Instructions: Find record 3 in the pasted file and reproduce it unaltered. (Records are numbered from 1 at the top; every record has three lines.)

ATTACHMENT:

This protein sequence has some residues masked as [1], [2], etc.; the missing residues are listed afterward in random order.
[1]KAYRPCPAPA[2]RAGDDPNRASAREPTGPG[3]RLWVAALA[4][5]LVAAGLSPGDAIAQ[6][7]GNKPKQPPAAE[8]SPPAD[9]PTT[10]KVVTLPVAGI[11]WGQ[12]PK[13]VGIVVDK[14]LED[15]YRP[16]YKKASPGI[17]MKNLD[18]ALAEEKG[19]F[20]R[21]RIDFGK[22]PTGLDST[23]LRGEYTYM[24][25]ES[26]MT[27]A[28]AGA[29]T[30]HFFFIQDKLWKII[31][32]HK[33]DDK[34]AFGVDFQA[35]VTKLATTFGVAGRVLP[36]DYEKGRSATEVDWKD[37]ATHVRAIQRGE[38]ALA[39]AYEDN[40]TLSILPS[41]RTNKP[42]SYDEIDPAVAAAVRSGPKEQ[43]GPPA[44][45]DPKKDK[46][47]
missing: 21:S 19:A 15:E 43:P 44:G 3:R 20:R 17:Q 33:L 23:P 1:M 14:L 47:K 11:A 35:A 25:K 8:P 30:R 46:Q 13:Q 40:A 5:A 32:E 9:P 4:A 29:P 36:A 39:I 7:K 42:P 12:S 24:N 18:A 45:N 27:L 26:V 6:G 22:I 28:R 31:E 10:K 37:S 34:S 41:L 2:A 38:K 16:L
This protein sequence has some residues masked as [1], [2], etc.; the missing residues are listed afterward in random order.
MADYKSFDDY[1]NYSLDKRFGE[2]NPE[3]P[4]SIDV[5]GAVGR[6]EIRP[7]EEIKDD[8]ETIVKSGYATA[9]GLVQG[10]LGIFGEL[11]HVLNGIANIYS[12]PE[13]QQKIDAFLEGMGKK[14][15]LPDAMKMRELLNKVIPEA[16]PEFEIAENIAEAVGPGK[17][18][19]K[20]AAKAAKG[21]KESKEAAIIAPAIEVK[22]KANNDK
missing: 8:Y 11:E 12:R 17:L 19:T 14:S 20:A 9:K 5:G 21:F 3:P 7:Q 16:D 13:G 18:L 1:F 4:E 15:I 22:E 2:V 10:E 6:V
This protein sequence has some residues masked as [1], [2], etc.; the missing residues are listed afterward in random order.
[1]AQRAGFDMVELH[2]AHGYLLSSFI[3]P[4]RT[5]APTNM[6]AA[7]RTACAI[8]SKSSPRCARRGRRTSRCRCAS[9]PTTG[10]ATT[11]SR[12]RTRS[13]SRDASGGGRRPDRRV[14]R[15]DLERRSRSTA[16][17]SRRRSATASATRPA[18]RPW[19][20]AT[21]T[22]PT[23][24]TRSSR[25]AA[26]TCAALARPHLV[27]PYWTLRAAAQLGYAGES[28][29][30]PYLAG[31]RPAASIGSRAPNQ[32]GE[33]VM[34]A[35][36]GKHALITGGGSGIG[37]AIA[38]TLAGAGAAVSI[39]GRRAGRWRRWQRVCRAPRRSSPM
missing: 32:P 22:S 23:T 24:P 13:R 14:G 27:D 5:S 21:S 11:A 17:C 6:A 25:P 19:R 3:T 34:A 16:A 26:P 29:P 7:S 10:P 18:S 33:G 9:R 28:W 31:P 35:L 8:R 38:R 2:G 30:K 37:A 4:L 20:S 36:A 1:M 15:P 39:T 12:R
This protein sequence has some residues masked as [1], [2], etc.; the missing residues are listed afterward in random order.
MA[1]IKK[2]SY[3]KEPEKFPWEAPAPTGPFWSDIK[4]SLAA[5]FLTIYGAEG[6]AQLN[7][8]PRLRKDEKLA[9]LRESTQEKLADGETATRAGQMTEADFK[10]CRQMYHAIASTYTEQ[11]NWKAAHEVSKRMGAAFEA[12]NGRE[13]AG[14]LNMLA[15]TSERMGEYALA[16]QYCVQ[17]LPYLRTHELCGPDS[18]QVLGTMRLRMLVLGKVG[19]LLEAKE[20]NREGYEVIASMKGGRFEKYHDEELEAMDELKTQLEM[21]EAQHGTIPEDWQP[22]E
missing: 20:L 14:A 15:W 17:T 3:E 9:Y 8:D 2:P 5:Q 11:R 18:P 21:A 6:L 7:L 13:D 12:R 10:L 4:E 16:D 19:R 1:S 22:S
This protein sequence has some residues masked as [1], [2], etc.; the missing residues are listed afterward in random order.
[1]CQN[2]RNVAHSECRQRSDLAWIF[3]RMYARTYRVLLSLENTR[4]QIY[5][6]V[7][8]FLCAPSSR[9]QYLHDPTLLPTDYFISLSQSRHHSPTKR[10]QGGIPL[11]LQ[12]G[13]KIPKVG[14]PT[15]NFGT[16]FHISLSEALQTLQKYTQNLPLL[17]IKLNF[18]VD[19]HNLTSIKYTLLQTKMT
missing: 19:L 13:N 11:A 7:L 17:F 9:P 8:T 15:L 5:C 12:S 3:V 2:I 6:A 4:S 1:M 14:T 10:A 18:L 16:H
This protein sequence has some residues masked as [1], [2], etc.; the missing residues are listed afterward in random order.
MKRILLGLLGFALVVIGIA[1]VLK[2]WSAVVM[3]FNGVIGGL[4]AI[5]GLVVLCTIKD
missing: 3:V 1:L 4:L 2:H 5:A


This protein sequence has some residues masked as [1], [2], etc.; the missing residues are listed afterward in random order.
[1]AQRAGFDMVELH[2]AHGYLLSSFI[3]P[4]RT[5]APTNM[6]AA[7]RTACAI[8]SKSSPRCARRGRRTSRCRCAS[9]PTTG[10]ATT[11]SR[12]RTRS[13]SRDASGGGRRPDRRV[14]R[15]DLERRSRSTA[16][17]SRRRSATASATRPA[18]RPW[19][20]AT[21]T[22]PT[23][24]TRSSR[25]AA[26]TCAALARPHLV[27]PYWTLRAAAQLGYAGES[28][29][30]PYLAG[31]RPAASIGSRAPNQ[32]GE[33]VM[34]A[35][36]GKHALITGGGSGIG[37]AIA[38]TLAGAGAAVSI[39]GRRAGRWRRWQRVCRAPRRSSPM
missing: 32:P 22:S 23:T 24:P 13:R 14:G 27:D 5:S 21:S 11:A 17:C 6:A 25:P 19:R 3:T 34:A 16:A 26:P 29:P 7:S 10:P 18:S 33:G 9:R 28:W 31:P 35:L 8:R 38:R 2:G 30:K 37:A 4:L 20:S 36:A 1:M 15:P 39:T 12:R